Somewhere between that first smile and the first recognizable syllable, the magical sound of a child’s first laughter arises. It could be a reaction to belly kisses, toe tickling, or brisk riding on daddy’s knee. Triggers are different, but laughter is inevitable.
“In all cultures, it begins to develop in infants between 3 and 4 months of age,” says Robert R. Provine, Ph.D., professor of psychology at the University of Maryland, Baltimore County, and author of Laughter: A Scientific Study. However, don’t worry if you haven’t heard laughter after 4 months. “As with all milestones, some babies may laugh a little later,” says Sheila Gahagan, MD, professor of clinical pediatrics at the University of Michigan C.S. Mott Children’s Hospital.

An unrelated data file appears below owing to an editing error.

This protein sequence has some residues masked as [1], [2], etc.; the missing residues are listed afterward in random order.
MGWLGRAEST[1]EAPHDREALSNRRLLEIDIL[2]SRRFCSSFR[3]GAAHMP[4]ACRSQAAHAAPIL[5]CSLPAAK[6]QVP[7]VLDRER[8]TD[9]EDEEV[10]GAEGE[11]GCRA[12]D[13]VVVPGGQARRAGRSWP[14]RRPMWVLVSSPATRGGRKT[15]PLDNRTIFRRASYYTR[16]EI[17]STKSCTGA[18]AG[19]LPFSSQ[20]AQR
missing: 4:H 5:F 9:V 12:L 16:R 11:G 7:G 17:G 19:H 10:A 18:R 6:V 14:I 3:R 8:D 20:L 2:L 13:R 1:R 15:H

Although children start laughing early, it takes a long time before they appreciate a good joke. Meanwhile, what can tickle their funny bones? “Toddlers tend to find auditory and tactile sensations fun,” says Dr. Gahagan. “Funny lip-clapping sounds, whispers, raspy voices, gentle puffs on hair, or kisses on the belly.”